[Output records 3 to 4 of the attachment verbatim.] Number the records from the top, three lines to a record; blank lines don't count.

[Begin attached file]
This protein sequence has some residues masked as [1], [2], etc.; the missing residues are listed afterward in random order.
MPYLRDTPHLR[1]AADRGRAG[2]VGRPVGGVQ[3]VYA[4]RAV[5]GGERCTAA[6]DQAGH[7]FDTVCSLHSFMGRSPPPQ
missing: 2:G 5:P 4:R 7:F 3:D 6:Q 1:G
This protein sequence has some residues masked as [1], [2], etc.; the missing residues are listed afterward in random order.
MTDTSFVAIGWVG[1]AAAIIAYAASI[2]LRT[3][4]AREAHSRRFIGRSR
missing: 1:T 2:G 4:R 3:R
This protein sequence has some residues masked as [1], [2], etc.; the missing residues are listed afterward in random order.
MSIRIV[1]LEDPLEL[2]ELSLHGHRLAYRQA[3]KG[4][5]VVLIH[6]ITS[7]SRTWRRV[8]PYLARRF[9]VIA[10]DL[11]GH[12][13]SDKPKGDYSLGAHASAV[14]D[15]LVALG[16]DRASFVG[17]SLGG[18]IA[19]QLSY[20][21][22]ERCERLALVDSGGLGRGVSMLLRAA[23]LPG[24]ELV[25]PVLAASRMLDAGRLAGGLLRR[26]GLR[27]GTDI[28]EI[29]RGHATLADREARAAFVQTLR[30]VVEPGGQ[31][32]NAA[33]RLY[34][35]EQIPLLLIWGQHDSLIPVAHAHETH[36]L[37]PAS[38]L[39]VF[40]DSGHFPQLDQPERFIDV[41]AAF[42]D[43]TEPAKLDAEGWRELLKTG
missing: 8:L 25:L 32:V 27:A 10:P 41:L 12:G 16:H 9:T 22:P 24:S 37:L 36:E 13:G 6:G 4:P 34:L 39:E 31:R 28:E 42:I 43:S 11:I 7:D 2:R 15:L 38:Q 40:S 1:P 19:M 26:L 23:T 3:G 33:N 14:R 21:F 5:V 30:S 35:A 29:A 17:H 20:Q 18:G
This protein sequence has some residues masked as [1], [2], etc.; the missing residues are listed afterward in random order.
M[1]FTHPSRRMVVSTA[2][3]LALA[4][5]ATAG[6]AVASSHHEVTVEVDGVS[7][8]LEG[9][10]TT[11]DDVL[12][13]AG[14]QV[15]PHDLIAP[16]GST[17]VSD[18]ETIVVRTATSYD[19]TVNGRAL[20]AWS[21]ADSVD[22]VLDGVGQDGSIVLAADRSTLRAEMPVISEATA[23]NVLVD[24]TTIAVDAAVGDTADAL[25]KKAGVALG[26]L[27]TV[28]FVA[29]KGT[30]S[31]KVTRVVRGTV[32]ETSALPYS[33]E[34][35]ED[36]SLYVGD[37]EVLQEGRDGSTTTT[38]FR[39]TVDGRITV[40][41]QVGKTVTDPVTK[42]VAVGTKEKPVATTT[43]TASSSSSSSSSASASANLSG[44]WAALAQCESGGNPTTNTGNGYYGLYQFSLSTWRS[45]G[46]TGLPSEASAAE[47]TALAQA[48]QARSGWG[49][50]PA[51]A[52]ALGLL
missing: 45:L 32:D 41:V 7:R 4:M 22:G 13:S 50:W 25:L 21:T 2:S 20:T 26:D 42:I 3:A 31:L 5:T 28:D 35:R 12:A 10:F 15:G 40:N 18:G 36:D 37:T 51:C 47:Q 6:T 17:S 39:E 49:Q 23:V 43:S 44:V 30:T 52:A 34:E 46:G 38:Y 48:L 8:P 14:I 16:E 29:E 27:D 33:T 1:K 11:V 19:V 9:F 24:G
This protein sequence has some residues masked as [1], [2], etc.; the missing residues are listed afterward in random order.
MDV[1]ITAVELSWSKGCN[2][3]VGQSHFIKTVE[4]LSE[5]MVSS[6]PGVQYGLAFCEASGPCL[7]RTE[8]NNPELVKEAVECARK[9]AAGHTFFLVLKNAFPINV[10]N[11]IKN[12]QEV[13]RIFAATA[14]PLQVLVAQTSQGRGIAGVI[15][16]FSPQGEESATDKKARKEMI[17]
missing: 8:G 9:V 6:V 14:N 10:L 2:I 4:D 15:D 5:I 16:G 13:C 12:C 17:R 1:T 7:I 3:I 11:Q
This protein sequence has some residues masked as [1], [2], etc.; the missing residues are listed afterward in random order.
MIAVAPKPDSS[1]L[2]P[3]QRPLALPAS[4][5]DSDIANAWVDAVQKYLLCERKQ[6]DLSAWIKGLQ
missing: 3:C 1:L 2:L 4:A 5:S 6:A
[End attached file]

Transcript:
This protein sequence has some residues masked as [1], [2], etc.; the missing residues are listed afterward in random order.
MSIRIV[1]LEDPLEL[2]ELSLHGHRLAYRQA[3]KG[4][5]VVLIH[6]ITS[7]SRTWRRV[8]PYLARRF[9]VIA[10]DL[11]GH[12][13]SDKPKGDYSLGAHASAV[14]D[15]LVALG[16]DRASFVG[17]SLGG[18]IA[19]QLSY[20][21][22]ERCERLALVDSGGLGRGVSMLLRAA[23]LPG[24]ELV[25]PVLAASRMLDAGRLAGGLLRR[26]GLR[27]GTDI[28]EI[29]RGHATLADREARAAFVQTLR[30]VVEPGGQ[31][32]NAA[33]RLY[34][35]EQIPLLLIWGQHDSLIPVAHAHETH[36]L[37]PAS[38]L[39]VF[40]DSGHFPQLDQPERFIDV[41]AAF[42]D[43]TEPAKLDAEGWRELLKTG
missing: 8:L 25:L 32:V 27:A 10:P 41:L 12:G 16:H 9:T 22:P 24:S 37:L 36:E 13:G 6:G 4:P 34:L 39:E 31:R 28:E 42:I 43:S 11:I 7:D 2:R 15:L 38:Q 40:S 1:P 19:M 26:L 23:T 3:G 33:N 14:R 21:F 5:V 30:S 35:A 29:A 17:H 20:Q 18:G
This protein sequence has some residues masked as [1], [2], etc.; the missing residues are listed afterward in random order.
M[1]FTHPSRRMVVSTA[2][3]LALA[4][5]ATAG[6]AVASSHHEVTVEVDGVS[7][8]LEG[9][10]TT[11]DDVL[12][13]AG[14]QV[15]PHDLIAP[16]GST[17]VSD[18]ETIVVRTATSYD[19]TVNGRAL[20]AWS[21]ADSVD[22]VLDGVGQDGSIVLAADRSTLRAEMPVISEATA[23]NVLVD[24]TTIAVDAAVGDTADAL[25]KKAGVALG[26]L[27]TV[28]FVA[29]KGT[30]S[31]KVTRVVRGTV[32]ETSALPYS[33]E[34][35]ED[36]SLYVGD[37]EVLQEGRDGSTTTT[38]FR[39]TVDGRITV[40][41]QVGKTVTDPVTK[42]VAVGTKEKPVATTT[43]TASSSSSSSSSASASANLSG[44]WAALAQCESGGNPTTNTGNGYYGLYQFSLSTWRS[45]G[46]TGLPSEASAAE[47]TALAQA[48]QARSGWG[49][50]PA[51]A[52]ALGLL
missing: 45:L 32:D 41:V 7:R 4:M 22:G 13:S 50:W 25:L 21:T 2:S 20:T 26:D 42:I 3:A 31:L 5:T 28:D 35:R 12:A 10:F 15:G 40:N 18:G 36:D 37:T 51:C 47:Q 6:T 17:S 39:E 49:Q 23:V 43:S 44:V 30:T 52:A 34:E 46:G 38:Y 48:L 8:P 14:I 16:E 29:E 27:D 33:T 1:K 11:V 19:V 9:F 24:G